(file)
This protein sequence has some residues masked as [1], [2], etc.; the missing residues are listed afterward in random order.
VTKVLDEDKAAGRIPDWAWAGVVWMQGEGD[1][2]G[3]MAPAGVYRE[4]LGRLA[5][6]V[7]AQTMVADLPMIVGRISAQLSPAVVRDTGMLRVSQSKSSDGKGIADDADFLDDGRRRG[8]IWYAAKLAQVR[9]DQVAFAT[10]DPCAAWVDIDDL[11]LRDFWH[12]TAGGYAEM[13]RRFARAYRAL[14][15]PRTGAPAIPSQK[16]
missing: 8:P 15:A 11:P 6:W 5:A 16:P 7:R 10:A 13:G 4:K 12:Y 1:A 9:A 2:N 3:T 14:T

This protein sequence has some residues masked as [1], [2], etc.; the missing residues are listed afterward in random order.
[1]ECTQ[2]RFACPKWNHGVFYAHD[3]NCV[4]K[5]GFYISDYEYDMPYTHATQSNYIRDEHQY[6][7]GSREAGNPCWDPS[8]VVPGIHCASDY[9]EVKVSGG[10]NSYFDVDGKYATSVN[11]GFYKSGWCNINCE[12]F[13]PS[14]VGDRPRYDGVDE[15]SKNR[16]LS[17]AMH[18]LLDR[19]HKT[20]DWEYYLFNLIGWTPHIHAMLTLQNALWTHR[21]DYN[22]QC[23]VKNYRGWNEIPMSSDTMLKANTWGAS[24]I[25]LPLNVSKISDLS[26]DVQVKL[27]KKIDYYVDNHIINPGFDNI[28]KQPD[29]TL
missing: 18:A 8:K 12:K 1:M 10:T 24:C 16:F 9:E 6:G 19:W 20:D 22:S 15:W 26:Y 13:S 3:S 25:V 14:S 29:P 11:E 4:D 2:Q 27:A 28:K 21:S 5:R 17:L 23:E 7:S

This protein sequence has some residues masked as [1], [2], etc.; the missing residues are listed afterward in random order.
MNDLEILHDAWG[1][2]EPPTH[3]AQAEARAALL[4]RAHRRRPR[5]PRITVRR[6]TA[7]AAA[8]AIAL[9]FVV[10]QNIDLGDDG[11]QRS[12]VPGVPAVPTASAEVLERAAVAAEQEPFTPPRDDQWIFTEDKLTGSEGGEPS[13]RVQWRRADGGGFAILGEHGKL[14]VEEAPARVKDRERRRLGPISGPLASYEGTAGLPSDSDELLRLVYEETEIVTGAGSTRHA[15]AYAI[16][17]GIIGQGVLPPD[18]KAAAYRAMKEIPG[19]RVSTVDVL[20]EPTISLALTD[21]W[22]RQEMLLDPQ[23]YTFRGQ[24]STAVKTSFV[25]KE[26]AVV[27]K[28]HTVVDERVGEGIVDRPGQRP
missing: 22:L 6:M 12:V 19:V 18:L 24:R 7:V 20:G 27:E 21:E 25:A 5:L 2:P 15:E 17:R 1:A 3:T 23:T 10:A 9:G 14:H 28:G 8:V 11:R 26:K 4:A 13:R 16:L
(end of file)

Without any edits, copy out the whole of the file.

This protein sequence has some residues masked as [1], [2], etc.; the missing residues are listed afterward in random order.
VTKVLDEDKAAGRIPDWAWAGVVWMQGEGD[1][2]G[3]MAPAGVYRE[4]LGRLA[5][6]V[7]AQTMVADLPMIVGRISAQLSPAVVRDTGMLRVSQSKSSDGKGIADDADFLDDGRRRG[8]IWYAAKLAQVR[9]DQVAFAT[10]DPCAAWVDIDDL[11]LRDFWH[12]TAGGYAEM[13]RRFARAYRAL[14][15]PRTGAPAIPSQK[16]
missing: 8:P 15:A 11:P 6:W 5:A 16:P 7:R 10:A 13:G 4:K 12:Y 1:A 9:A 2:N 3:T 14:T

This protein sequence has some residues masked as [1], [2], etc.; the missing residues are listed afterward in random order.
[1]ECTQ[2]RFACPKWNHGVFYAHD[3]NCV[4]K[5]GFYISDYEYDMPYTHATQSNYIRDEHQY[6][7]GSREAGNPCWDPS[8]VVPGIHCASDY[9]EVKVSGG[10]NSYFDVDGKYATSVN[11]GFYKSGWCNINCE[12]F[13]PS[14]VGDRPRYDGVDE[15]SKNR[16]LS[17]AMH[18]LLDR[19]HKT[20]DWEYYLFNLIGWTPHIHAMLTLQNALWTHR[21]DYN[22]QC[23]VKNYRGWNEIPMSSDTMLKANTWGAS[24]I[25]LPLNVSKISDLS[26]DVQVKL[27]KKIDYYVDNHIINPGFDNI[28]KQPD[29]TL
missing: 18:A 8:K 12:K 1:M 10:T 24:C 16:F 9:E 6:G 19:W 20:D 22:S 15:W 26:Y 13:S 3:S 25:V 14:S 29:P 11:E 4:D 2:Q 27:A 28:K 21:S 5:R 17:L 23:E 7:S

This protein sequence has some residues masked as [1], [2], etc.; the missing residues are listed afterward in random order.
MNDLEILHDAWG[1][2]EPPTH[3]AQAEARAALL[4]RAHRRRPR[5]PRITVRR[6]TA[7]AAA[8]AIAL[9]FVV[10]QNIDLGDDG[11]QRS[12]VPGVPAVPTASAEVLERAAVAAEQEPFTPPRDDQWIFTEDKLTGSEGGEPS[13]RVQWRRADGGGFAILGEHGKL[14]VEEAPARVKDRERRRLGPISGPLASYEGTAGLPSDSDELLRLVYEETEIVTGAGSTRHA[15]AYAI[16][17]GIIGQGVLPPD[18]KAAAYRAMKEIPG[19]RVSTVDVL[20]EPTISLALTD[21]W[22]RQEMLLDPQ[23]YTFRGQ[24]STAVKTSFV[25]KE[26]AVV[27]K[28]HTVVDERVGEGIVDRPGQRP
missing: 22:L 6:M 12:V 19:V 18:L 24:R 7:V 20:G 27:E 21:E 25:A 5:L 2:P 15:E 17:R 1:A 3:T 23:T 10:A 9:G 14:H 28:G 8:V 11:R 26:K 4:A 13:R 16:L